The Case for Medication-Assisted Drug Treatment in Prisons and Jails
Date:  01-15-2016

Two-thirds of people who are incarcerated in America have an addiction to drugs or alcohol
From Pew Charitable Trusts January 13, 2016

Helping Drug-Addicted Inmates Break the Cycle

By Christine Vestal

BUZZARDS BAY, Mass. — A week before 22-year-old Joe White was slated for release from the Barnstable County Correctional Facility, 26 law enforcement officials and social workers huddled around a table to discuss his prospects on the outside.

For substance abusers like White, they aren’t good. In the first two weeks after a drug user is released from jail, the risk of a fatal overdose is much higher than at any other time in his addiction. After months or years in confinement, theoretically without access to illicit drugs, an addict’s tolerance for drugs is low but his craving to get high can be as strong as ever.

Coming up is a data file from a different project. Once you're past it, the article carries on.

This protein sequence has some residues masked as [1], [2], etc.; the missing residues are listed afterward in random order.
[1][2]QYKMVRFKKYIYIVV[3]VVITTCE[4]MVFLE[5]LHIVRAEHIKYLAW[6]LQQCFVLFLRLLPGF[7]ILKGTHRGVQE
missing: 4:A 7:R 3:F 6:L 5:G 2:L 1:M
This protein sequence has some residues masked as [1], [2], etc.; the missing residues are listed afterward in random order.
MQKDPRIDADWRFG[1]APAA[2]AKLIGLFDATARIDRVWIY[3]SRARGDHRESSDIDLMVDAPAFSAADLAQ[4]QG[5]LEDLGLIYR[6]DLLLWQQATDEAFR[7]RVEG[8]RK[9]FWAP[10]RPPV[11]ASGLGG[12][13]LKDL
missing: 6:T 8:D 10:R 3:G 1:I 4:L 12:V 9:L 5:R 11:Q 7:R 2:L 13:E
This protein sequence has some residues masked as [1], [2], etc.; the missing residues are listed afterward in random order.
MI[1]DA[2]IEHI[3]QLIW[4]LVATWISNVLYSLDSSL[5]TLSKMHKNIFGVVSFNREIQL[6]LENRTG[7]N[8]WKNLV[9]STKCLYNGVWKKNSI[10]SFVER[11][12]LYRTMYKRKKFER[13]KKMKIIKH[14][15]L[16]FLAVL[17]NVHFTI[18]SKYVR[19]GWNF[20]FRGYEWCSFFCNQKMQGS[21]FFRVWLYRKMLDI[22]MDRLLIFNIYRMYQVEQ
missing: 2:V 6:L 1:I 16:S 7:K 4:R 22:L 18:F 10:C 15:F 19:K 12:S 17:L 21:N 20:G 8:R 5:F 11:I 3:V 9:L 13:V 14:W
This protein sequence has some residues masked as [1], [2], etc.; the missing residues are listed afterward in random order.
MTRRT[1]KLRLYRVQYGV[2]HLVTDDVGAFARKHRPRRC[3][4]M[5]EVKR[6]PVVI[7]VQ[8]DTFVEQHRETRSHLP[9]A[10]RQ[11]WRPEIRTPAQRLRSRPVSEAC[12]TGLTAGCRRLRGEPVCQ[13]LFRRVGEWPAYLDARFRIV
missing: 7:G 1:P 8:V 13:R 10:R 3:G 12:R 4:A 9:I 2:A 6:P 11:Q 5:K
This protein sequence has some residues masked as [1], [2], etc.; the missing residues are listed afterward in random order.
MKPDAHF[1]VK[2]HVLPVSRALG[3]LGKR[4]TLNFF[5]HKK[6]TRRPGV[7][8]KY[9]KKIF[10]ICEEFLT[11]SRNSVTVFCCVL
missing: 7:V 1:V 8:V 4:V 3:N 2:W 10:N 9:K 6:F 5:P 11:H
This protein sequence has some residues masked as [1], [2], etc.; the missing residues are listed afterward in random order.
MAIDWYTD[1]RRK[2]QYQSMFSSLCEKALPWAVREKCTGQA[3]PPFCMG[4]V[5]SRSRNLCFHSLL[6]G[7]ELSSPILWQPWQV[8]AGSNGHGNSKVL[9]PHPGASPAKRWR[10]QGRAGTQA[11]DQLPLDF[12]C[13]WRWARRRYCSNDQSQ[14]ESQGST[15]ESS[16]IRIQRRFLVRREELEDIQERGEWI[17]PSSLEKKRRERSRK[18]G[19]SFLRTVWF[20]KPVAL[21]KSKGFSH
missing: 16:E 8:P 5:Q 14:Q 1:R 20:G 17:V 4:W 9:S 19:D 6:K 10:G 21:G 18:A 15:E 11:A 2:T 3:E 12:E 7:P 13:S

Most inmates start using drugs again immediately upon release. If they don’t die of an overdose, they often end up getting arrested again for drug-related crimes. Without help, very few are able to put their lives back together while battling obsessive drug cravings.

Barnstable, on Cape Cod about 70 miles from Boston, has broken that cycle with the help of a relatively new addiction medication, Vivitrol, which blocks the euphoric effects of opioids and reduces cravings. Such medications have been shown to be far more effective at helping people quit drugs than counseling and group therapy programs that do not include medication. But even as the nation grapples with an epidemic of opioid overdoses, the use of medication to treat opioid addiction has faced stiff resistance: Only about a fifth of the people who would benefit from the medications are getting them. Read more